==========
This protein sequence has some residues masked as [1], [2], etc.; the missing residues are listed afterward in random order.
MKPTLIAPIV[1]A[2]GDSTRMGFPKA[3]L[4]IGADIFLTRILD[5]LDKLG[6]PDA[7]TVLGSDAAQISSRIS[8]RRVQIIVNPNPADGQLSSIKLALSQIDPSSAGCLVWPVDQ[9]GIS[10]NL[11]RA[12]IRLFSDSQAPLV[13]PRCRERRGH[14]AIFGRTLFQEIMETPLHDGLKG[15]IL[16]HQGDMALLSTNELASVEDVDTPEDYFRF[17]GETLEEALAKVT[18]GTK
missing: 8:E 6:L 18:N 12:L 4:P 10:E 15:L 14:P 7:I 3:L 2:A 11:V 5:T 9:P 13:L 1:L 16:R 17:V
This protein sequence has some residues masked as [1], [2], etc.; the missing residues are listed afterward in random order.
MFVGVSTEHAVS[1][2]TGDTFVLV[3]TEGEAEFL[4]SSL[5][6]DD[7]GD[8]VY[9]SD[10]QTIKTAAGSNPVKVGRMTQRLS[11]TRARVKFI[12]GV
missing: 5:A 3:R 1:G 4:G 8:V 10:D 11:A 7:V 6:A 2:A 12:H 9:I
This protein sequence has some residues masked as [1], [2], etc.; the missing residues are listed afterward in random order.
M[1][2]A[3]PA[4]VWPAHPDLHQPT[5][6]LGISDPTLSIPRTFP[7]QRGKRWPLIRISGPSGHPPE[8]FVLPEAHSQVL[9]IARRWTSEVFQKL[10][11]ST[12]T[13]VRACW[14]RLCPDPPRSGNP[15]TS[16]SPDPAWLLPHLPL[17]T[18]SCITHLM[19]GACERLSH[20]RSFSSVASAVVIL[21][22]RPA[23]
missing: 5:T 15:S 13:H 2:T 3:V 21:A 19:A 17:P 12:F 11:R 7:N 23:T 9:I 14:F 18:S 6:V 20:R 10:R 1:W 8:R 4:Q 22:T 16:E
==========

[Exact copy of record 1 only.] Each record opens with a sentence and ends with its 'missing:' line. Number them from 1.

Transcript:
This protein sequence has some residues masked as [1], [2], etc.; the missing residues are listed afterward in random order.
MKPTLIAPIV[1]A[2]GDSTRMGFPKA[3]L[4]IGADIFLTRILD[5]LDKLG[6]PDA[7]TVLGSDAAQISSRIS[8]RRVQIIVNPNPADGQLSSIKLALSQIDPSSAGCLVWPVDQ[9]GIS[10]NL[11]RA[12]IRLFSDSQAPLV[13]PRCRERRGH[14]AIFGRTLFQEIMETPLHDGLKG[15]IL[16]HQGDMALLSTNELASVEDVDTPEDYFRF[17]GETLEEALAKVT[18]GTK
missing: 8:E 6:L 18:N 12:L 4:P 10:E 15:L 14:P 7:I 3:L 2:A 11:V 5:T 9:P 13:L 1:L 16:R 17:V